Apple buys rights to ‘Wolfwalkers’ film from Irish studio Cartoon Saloon

11 Sep 2018

Promotional poster for the film ‘Wolfwalkers’. Image: Cartoon Saloon

Watch out Netflix, Apple is accelerating its drive into original content.

Tech giant Apple has confirmed a deal with Kilkenny animation studio Cartoon Saloon for the rights to a movie in the works called Wolfwalkers.

In June, we reported that the Kilkenny company was close to a deal with Apple to produce a movie. Wolfwalkers, which will star Sean Bean, is scheduled for release in 2020.

The plot summary of Wolfwalkers, as described by IMDb, is: “In a time of superstition and magic, when wolves are seen as demonic and nature an evil to be tamed, a young apprentice hunter, Robyn, comes to Ireland with her father to wipe out the last pack. But when Robyn saves a wild native girl, Mebh, their friendship leads her to discover the world of the Wolfwalkers and transform her into the very thing her father is tasked to destroy.”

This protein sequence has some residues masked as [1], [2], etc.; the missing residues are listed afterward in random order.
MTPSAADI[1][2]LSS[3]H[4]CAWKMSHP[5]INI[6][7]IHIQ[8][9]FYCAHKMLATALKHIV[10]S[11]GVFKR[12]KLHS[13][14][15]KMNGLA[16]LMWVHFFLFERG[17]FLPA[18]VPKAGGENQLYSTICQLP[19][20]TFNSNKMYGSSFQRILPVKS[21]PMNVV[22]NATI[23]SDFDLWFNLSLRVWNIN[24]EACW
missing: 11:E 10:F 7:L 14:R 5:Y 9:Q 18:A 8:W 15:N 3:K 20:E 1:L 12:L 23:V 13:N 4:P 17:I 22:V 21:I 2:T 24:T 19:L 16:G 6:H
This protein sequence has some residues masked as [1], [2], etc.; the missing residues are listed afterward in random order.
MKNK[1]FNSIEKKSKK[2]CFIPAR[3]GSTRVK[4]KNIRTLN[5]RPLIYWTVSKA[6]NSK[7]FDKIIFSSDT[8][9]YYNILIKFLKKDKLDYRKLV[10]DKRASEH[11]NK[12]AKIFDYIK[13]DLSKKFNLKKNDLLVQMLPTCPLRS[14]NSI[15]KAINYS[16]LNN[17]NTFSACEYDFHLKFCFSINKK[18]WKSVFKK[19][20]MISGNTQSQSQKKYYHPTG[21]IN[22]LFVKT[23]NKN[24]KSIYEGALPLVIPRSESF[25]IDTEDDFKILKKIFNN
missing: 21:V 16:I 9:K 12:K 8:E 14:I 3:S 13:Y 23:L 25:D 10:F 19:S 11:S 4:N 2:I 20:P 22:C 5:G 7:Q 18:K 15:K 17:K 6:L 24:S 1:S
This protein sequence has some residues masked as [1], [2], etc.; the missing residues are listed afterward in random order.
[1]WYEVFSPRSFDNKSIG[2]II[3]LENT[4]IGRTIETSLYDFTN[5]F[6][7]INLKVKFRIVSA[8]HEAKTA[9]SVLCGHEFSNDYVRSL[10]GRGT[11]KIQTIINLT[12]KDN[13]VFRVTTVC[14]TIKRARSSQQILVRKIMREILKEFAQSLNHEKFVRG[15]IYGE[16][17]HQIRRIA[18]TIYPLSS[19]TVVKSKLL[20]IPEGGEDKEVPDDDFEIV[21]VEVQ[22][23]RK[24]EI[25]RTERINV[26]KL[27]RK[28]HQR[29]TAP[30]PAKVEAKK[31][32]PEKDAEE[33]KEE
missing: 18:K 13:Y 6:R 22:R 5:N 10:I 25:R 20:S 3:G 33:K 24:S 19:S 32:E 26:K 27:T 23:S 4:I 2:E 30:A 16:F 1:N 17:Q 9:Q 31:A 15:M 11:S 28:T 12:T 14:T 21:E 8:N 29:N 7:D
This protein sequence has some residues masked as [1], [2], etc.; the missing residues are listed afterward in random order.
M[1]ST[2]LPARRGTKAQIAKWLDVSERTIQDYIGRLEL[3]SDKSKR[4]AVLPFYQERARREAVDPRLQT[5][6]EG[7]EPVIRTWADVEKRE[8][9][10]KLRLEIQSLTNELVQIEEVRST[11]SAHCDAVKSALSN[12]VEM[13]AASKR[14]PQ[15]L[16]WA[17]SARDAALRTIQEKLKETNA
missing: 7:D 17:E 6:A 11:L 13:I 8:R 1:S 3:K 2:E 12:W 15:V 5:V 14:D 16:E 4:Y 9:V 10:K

Apple is also understood to have acquired the rights to a nature documentary called The Elephant Queen that will be narrated by Oscar nominee Chiwetel Ejiofor.

Apple has a war chest of $1bn to develop its own content to compete with online players such as Netflix and Amazon. It has already made a foray into its own content with two TV shows, Planet of the Apps and Carpool Karaoke.

The secret from Kilkenny

Kilkenny-based Cartoon Saloon is a celebrated animation studio formed by Paul Young, Tomm Moore and Nora Twomey in 1999.

In 2010, the studio’s first feature film, The Secret of Kells, was nominated for an Academy Award; in 2015, follow-up feature Song of the Sea garnered a second nomination while The Breadwinner was nominated earlier this year.

The company’s Emmy-nominated pre-school series, Puffin Rock, is streamed in 25 languages on Netflix and has been viewed nearly 100m times in China on Tencent Holdings’ streaming platform.

Last year, it emerged that Cartoon Saloon would generate 140 new jobs as part of a collaboration called Lighthouse Studios with Canada’s Mercury Filmworks. The project hinges on the development of an all-new 2D- and 3D-focused animation studio as part of the joint venture.

John Kennedy is a journalist who served as editor of Silicon Republic for 17 years